Circumcision of men who do not belong to a particular ethnic group. Humiliation of the highest order. It was tough to hear that description again. That people who came from an ethnic group that does not circumcise men were cut and laid out in rows, mutilated parts up. 

I remember Sam Ouma a photographer with a Kenyan newspaper breaking into tears at the memory. He was being interviewed on the violence that gripped Kenya in 2007/2008 after the election.

I also remember a very long call from Ida Odinga. I received it when I was talking to a friend on Kijabe Avenue. She was so torn I thought she was breaking down. Ida Odinga was speaking about her visits to where people were wounded like this. About what she saw as the face of violence in Kenya, its irrational ways.

She spoke about the rape of women in other parts of the country. She wept. She wondered why some leaders had forgotten to keep talking about this. She was caught up in loneliness on searching for answers. She was blunt. She was sick of it all and longed for justice.

Yes, the politics of circumcision is so crude but it went to these levels. Why? Who can stop such thinking if churches over more than 100 years have not? Why did Kenyans forget so many ties that bind us in such a short time? What was really at work then?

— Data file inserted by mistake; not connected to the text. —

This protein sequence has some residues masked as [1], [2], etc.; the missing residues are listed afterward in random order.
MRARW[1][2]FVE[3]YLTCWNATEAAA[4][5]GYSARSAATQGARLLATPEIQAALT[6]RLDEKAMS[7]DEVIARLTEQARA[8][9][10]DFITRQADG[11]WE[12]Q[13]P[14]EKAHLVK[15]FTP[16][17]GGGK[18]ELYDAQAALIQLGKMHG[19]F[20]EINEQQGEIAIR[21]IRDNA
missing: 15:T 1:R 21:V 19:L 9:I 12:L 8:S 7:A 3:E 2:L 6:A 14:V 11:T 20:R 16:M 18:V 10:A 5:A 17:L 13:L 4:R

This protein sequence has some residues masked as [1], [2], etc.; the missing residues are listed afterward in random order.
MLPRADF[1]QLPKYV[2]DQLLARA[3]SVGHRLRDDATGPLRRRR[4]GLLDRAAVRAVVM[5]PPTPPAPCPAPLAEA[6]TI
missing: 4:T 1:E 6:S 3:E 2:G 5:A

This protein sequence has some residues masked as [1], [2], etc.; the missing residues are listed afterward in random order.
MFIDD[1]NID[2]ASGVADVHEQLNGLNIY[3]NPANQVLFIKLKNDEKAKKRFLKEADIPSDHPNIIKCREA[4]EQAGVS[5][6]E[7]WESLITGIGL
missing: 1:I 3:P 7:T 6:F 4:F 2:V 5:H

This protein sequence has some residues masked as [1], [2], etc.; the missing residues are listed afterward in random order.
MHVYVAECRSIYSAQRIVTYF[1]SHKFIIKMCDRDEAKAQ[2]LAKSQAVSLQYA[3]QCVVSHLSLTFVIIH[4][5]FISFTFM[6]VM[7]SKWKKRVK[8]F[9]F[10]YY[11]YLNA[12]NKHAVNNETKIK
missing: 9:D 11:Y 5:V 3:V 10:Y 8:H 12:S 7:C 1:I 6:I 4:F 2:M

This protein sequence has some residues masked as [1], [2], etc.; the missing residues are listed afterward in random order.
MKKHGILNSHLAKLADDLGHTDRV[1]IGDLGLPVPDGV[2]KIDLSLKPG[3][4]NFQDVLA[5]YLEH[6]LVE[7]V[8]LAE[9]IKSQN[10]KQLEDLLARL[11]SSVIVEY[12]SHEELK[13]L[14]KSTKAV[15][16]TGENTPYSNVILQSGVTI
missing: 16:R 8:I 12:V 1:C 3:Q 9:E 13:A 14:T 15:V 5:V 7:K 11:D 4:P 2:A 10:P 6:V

How do we forgive and heal a nation? There are other nations to learn from.

But violence has given birth to much more violence than ever before. The nation is challenged by low morale. I read about Gava militia with consternation. A fourteen year-old- girl robs an adult man at gang point. These are children of such deep violence hidden in the rotting womb of our nation. Children at school learning how to be in gangs. 

It is only that I know for each one of these there are thousands in many good organisations:

Writers' groups

Democracy organisations such as Bunge La Mwananchi
Dancing groups
Music groups
Festival groups
Individuals trying to make a mark
Young Farmers
Prayer groups
Village youth groups and so many others.

Only one question. Why does the police spend so much time investigating those who gather to dialogue on democracy for example at Jeevanjee Park in Nairobi? Bunge la Mwananchi? Their President is on the run right now. His life is in danger.